What do a guitar or mid-century modern chair have to do with a Blazer?
Chevrolet’s “Real People. Not Actors.” series of commercials already draw ire for having the participants saying things so positive about the Bowtie’s products that the statements strain belief that there’s anything authentic happening on the screen. If the current ads get on your nerves, then the new one is sure to infuriate you.
The 30-second spot (above) compares a red Chevrolet Blazer against a silver Jeep Grand Cherokee and gray Ford Edge. There are assorted pairs of objects like a folding chair and mid-century modern one; a crying clown painting and abstract art; and an electric guitar and an accordion. Then the host asks which items the real people would put in the Blazer and which would go into the Jeep or Ford.
As you’d expect from a commercial, the “real” people pick hipper, generally more expensive items to go into the Blazer. The Ford and Jeep get what’s left. The ad is trying to draw the connection for viewers that the Bowtie’s SUV is the cool, stylish choice in the segment. The spot comes off as heavy-handed, though. Of course, people are going to be attracted to the bright red vehicle that’s parked in front of a gray or silver competitor.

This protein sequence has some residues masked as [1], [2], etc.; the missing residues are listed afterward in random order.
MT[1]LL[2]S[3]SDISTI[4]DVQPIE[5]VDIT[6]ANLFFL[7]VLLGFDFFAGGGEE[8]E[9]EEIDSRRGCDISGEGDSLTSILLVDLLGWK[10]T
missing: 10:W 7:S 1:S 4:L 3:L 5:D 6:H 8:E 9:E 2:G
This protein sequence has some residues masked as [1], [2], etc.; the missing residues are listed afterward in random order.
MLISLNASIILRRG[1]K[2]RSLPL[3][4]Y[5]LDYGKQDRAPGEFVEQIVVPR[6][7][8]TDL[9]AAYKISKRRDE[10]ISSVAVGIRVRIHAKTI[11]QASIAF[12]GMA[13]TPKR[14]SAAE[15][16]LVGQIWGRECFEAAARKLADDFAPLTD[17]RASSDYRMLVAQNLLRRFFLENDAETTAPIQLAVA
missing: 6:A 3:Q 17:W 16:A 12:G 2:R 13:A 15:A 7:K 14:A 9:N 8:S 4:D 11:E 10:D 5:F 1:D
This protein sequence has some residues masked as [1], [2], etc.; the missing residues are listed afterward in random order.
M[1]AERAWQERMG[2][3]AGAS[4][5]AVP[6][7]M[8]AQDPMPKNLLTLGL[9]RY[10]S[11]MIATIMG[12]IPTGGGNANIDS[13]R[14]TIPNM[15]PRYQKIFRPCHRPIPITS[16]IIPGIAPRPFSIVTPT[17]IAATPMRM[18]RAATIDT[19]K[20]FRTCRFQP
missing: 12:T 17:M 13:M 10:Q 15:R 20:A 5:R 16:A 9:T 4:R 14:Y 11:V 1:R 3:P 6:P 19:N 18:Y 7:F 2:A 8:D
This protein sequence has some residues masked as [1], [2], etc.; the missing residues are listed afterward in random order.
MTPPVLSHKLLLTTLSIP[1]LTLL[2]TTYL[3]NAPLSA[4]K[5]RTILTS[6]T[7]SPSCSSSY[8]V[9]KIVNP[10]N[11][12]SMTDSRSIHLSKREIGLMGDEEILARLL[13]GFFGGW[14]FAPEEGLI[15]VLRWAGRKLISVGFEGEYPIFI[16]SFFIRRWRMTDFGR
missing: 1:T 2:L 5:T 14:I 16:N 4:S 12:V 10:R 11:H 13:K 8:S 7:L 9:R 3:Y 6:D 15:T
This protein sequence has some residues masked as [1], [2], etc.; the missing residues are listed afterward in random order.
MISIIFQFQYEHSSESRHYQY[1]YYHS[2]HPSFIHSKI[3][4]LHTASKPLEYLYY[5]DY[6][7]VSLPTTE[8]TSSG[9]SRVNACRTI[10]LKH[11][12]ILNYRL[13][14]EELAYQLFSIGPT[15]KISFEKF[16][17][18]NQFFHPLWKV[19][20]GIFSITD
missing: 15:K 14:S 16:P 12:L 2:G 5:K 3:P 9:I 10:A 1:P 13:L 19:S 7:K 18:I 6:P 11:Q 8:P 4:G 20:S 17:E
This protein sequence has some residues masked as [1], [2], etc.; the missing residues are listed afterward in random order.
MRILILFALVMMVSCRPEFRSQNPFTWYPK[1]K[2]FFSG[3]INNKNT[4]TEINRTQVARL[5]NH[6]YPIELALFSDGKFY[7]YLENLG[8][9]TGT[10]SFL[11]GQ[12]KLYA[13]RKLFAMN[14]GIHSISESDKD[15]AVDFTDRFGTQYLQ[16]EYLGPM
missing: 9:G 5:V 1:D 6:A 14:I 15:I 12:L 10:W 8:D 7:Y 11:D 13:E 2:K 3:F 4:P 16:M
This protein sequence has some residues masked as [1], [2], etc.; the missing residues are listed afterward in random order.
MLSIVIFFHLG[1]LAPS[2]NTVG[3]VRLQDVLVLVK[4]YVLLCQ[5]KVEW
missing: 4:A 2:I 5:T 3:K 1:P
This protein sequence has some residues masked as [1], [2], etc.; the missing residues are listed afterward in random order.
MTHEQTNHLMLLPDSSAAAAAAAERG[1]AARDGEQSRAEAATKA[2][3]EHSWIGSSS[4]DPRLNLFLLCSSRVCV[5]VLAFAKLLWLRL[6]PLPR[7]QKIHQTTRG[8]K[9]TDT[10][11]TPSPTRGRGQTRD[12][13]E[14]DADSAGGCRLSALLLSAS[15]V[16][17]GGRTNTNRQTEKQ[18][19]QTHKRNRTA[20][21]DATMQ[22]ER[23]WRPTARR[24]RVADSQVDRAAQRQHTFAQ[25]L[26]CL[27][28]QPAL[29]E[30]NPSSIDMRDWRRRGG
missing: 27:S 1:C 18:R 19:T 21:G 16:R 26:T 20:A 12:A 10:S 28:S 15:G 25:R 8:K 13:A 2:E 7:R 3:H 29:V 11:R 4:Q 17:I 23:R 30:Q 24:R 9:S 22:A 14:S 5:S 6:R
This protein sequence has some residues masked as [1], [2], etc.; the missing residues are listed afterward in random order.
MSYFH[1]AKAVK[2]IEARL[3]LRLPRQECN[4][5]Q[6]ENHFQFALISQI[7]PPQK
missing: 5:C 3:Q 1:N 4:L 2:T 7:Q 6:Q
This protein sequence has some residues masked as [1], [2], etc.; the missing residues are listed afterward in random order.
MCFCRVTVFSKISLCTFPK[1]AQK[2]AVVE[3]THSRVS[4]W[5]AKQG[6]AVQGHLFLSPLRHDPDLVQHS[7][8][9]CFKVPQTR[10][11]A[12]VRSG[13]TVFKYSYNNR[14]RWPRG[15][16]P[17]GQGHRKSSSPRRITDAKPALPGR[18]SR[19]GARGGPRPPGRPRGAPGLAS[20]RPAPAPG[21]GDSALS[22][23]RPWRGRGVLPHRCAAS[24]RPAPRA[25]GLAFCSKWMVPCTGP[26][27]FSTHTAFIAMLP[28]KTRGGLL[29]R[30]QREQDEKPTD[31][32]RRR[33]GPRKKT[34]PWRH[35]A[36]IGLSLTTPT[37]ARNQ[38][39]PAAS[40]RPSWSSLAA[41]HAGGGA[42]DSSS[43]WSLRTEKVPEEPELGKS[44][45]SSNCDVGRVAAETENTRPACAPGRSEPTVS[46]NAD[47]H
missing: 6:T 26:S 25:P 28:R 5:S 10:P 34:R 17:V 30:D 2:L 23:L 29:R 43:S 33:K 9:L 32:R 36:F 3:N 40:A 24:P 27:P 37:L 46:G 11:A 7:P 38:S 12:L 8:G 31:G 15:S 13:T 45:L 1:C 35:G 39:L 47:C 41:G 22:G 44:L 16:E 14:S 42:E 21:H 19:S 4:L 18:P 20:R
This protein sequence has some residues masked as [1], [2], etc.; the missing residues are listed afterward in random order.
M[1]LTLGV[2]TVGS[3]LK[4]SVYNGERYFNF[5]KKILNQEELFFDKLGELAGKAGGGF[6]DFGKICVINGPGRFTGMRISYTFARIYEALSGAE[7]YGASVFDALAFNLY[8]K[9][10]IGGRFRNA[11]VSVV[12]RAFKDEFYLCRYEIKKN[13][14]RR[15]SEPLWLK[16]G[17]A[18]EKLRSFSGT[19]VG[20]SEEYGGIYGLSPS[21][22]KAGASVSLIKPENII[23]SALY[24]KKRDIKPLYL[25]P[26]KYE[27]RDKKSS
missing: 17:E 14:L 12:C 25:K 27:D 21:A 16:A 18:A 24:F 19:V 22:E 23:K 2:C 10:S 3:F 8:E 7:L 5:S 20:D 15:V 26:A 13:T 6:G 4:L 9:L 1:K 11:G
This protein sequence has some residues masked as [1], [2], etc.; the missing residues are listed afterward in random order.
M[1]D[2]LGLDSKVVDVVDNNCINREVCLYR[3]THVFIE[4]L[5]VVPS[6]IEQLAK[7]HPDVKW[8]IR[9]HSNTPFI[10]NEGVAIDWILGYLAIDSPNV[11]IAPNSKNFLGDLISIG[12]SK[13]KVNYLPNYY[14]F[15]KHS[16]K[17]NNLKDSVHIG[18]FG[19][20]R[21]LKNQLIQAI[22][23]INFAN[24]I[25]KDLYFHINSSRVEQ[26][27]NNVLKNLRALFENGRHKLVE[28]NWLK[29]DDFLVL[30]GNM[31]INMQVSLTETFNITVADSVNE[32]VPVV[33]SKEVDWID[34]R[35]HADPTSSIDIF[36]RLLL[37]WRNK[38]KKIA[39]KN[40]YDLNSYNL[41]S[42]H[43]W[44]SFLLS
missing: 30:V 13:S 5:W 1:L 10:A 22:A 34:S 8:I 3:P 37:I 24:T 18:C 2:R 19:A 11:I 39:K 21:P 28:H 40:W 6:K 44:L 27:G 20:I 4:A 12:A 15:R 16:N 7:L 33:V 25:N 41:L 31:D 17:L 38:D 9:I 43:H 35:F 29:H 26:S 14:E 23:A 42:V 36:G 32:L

Worst is all, the Blazer is an interesting entry in the crossover segment and has some compelling strengths. It deserves a better ad.
Chevy’s “real people” ads are old enough now that it’s also getting hard to believe that the participants don’t know what’s going on. Even if there’s no coaching beforehand, they are likely familiar with the spots and know to gush over the Bowtie’s product.
A second new Blazer ad (abvoe) is a little better. Chevy simple parks the SUV in an area are walking by and records what they say. The company obviously cherry picks the most positive statements, but at least these folks come off as somewhat real people.